From visiting coffee farms like Doka and Life Monteverde, I’ve developed a much deeper appreciation for what goes into growing coffee. The process is far from simple, fast, and easy. It takes around 4 years before a coffee tree is productive, and it must be moved around multiple pots before even reaching the field. Harvesting is difficult work as it’s all done by hand, and workers are paid very little per cajuela that they pick. The coffee trees are extremely sensitive to environmental conditions as well, so they must be closely cared for. Proper shade and nutrients are essential to a healthy tree, and they’re very susceptible to pests and fungi. After seeing how difficult growing coffee is and how labor intensive, I understand why it can cost so much, and see how the cup quality is determined from the beginning.
After growing and harvesting the coffee cherries, they must be sent to the mills for processing. There are two main processing methods: wet and dry. Wet processing is what most mills do, and it’s when the beans are full peeled (except the parchment) then left to dry. In dry processing, the cherries are left whole to dry. There are also some other processing methods, like natural or honey, that provide a different flavor profile compared to the other two methods. Before coming on this trip, I didn’t realize there was so much that went into the flavor of the coffee besides roasting. I now know that processing has a large effect on the final product and allows for more possible flavors in combination with roasting techniques.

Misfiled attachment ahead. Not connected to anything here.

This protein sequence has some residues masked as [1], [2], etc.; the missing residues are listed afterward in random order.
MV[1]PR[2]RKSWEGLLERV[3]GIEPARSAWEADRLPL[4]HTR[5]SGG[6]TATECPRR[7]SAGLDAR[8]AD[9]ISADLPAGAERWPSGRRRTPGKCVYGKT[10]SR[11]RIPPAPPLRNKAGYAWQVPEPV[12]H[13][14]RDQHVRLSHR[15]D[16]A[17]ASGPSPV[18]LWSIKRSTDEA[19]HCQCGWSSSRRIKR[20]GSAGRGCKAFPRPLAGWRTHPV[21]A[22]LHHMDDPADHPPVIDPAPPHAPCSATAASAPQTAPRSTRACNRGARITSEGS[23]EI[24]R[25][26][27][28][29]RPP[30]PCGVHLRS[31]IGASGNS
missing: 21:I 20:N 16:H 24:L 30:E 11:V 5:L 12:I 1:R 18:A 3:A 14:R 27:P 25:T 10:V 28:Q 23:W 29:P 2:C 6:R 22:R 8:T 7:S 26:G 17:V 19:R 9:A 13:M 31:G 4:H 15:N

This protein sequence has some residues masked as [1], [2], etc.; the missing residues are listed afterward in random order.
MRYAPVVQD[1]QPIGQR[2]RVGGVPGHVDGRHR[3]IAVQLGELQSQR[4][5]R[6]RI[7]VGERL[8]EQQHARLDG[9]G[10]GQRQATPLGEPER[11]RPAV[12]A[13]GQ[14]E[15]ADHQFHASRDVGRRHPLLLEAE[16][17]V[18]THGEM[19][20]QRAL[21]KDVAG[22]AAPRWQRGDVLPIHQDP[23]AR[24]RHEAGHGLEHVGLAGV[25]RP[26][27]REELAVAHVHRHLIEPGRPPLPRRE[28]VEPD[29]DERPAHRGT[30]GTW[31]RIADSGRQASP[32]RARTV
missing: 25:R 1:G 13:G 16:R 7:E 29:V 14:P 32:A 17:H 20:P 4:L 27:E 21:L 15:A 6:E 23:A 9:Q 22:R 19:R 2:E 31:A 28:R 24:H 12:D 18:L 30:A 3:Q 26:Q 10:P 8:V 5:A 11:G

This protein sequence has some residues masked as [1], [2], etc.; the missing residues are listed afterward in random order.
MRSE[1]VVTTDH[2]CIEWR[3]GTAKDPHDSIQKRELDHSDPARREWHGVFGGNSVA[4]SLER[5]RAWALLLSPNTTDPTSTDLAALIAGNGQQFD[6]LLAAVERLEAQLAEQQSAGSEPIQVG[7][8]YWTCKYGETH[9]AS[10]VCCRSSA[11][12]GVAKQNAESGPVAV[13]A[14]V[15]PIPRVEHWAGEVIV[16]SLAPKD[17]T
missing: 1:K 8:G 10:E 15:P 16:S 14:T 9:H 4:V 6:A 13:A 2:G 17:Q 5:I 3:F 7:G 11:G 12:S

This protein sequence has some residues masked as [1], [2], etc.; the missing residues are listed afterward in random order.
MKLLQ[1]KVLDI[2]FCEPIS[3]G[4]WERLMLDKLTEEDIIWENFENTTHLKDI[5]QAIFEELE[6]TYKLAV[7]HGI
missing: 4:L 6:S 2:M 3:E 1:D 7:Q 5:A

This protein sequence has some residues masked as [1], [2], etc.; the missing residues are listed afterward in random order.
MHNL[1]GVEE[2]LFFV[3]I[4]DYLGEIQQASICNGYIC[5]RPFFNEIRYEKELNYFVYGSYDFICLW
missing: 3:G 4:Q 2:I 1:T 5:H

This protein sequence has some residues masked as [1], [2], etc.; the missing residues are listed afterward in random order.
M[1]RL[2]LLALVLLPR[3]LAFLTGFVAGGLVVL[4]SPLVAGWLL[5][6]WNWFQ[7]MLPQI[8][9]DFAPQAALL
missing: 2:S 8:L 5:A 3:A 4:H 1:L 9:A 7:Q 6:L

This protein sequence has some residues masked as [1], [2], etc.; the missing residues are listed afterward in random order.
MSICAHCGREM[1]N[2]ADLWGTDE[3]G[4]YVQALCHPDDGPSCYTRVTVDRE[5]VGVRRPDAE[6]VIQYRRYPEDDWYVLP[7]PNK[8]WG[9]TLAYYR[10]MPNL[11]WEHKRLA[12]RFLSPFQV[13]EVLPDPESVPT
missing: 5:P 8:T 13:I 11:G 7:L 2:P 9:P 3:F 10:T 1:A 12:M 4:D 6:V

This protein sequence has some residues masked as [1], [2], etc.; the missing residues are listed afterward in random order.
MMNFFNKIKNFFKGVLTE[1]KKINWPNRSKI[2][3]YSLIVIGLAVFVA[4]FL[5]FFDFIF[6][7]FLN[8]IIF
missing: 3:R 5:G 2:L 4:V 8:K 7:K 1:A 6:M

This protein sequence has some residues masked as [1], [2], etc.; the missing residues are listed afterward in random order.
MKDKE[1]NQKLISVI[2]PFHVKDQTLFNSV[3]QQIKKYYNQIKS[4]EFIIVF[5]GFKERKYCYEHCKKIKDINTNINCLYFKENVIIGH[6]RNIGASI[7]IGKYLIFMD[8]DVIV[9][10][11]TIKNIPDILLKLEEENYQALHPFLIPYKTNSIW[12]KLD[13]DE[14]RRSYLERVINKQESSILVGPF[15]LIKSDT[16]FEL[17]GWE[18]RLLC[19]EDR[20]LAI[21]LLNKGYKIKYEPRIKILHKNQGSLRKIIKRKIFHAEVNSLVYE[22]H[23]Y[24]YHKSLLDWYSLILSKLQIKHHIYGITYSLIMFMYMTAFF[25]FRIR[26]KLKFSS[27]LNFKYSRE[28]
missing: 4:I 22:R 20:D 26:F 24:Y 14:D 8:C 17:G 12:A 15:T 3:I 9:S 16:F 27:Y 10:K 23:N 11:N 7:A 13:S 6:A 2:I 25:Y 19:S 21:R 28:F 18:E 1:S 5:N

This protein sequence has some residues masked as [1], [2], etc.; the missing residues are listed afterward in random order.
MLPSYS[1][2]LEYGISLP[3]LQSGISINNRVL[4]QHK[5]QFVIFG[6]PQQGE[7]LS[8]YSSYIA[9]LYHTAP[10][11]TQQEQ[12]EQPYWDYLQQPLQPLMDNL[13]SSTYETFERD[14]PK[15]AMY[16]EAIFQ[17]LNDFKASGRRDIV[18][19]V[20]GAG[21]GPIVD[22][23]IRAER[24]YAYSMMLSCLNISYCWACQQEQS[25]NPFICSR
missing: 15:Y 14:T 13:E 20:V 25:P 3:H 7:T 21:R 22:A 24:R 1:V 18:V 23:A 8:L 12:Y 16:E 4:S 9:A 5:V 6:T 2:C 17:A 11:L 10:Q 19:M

After processing, beans are roasted to produce their final flavors. Roasting longer produces a more bitter taste in the coffee, but less caffeine as well. Temperatures and pressures of roasting vary from place to place, but temperatures are usually kept constant when roasting. What changes is the amount of time the beans are roasted; longer roasting means a darker roast. For example, light roast is roasted for 15 minutes at Doka, and has around 1.5% caffeine. Medium roast cooks for 17 minutes and is 1.25% caffeine; dark roast cooks for 20 minutes and is 1% caffeine. I was surprised to learn on this trip that there are caffeine differences in the different roasts, but that there are also roasts in between light, medium and dark. For example, French roast is variation of dark roast, and Vienna roast is a medium-dark roast.
Once the beans are roasted, they are then packaged and sold to retail stores and cafes. For the most part, the making process is done from here. However, for cafes or retail stores to invest in it and make for customers, the product should be made to look attractive. The type of roast should be made clear on the bag, and some sort of story about the processing/roasting process makes the retailers/cafes more informed. My knowledge of business is very limited, so I learned a lot on this trip about how it works. Something I was surprised to learn about is that many retail stores or cafes (like Starbucks) with their own brand of coffee most likely don’t grow it themselves; they buy grown or processed coffee, then roast it.
The last step in the coffee supply chain is the customers. For the customer to buy a coffee from a store of café, the packaging is the most important part. Colors and images should be bright and attractive to catch the eye, but roasts should be made clear for buyers to see. A story on the bag somewhere may also help to sell the product, as people like to see the process of where their products come from. The one-way valve on many coffee bags is a great way to attract customers as well since it allows the aroma to escape the bag. If someone likes the smell, they’re much more like to buy the product. I was surprised to learn about the valves many coffee bags have, and that their purpose is for more than smell. They allow air to escape the bag as coffee release oxygen over time, but no air in so that it doesn’t become stale before opening it.